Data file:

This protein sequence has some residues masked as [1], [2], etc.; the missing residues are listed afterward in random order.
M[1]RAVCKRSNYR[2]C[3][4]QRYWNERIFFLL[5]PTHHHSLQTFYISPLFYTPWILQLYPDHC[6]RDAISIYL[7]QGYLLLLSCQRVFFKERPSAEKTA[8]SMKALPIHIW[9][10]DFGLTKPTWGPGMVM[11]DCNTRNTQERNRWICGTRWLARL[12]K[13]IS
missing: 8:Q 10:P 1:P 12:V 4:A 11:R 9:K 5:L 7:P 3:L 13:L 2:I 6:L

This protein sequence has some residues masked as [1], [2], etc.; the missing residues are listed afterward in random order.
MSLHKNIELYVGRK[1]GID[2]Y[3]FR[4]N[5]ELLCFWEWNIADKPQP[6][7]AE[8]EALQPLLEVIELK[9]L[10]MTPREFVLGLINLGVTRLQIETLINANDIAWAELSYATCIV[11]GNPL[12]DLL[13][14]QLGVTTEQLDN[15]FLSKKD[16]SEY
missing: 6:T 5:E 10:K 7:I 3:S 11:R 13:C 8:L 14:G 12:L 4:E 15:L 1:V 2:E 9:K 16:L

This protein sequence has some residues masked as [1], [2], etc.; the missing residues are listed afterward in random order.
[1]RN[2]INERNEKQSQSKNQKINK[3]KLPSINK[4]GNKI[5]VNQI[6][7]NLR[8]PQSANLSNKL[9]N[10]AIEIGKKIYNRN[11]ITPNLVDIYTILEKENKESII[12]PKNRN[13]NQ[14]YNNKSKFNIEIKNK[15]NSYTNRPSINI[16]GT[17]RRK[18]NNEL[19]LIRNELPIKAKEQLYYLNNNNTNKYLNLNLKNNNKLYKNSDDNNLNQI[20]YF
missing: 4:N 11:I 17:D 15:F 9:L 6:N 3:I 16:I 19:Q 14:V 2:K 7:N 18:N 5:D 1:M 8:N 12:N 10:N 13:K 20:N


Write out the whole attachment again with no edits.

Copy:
This protein sequence has some residues masked as [1], [2], etc.; the missing residues are listed afterward in random order.
M[1]RAVCKRSNYR[2]C[3][4]QRYWNERIFFLL[5]PTHHHSLQTFYISPLFYTPWILQLYPDHC[6]RDAISIYL[7]QGYLLLLSCQRVFFKERPSAEKTA[8]SMKALPIHIW[9][10]DFGLTKPTWGPGMVM[11]DCNTRNTQERNRWICGTRWLARL[12]K[13]IS
missing: 8:Q 10:P 1:P 12:V 4:A 11:R 9:K 5:L 7:P 3:L 13:L 2:I 6:L

This protein sequence has some residues masked as [1], [2], etc.; the missing residues are listed afterward in random order.
MSLHKNIELYVGRK[1]GID[2]Y[3]FR[4]N[5]ELLCFWEWNIADKPQP[6][7]AE[8]EALQPLLEVIELK[9]L[10]MTPREFVLGLINLGVTRLQIETLINANDIAWAELSYATCIV[11]GNPL[12]DLL[13][14]QLGVTTEQLDN[15]FLSKKD[16]SEY
missing: 6:T 5:E 10:K 7:I 3:S 11:R 13:C 8:L 14:G 12:L 4:E 15:L 1:V 2:E 9:K 16:L

This protein sequence has some residues masked as [1], [2], etc.; the missing residues are listed afterward in random order.
[1]RN[2]INERNEKQSQSKNQKINK[3]KLPSINK[4]GNKI[5]VNQI[6][7]NLR[8]PQSANLSNKL[9]N[10]AIEIGKKIYNRN[11]ITPNLVDIYTILEKENKESII[12]PKNRN[13]NQ[14]YNNKSKFNIEIKNK[15]NSYTNRPSINI[16]GT[17]RRK[18]NNEL[19]LIRNELPIKAKEQLYYLNNNNTNKYLNLNLKNNNKLYKNSDDNNLNQI[20]YF
missing: 4:N 11:I 17:D 15:F 9:L 6:N 3:I 16:I 19:Q 14:V 2:K 7:N 18:N 5:D 1:M 8:N 12:N 10:N 13:K 20:N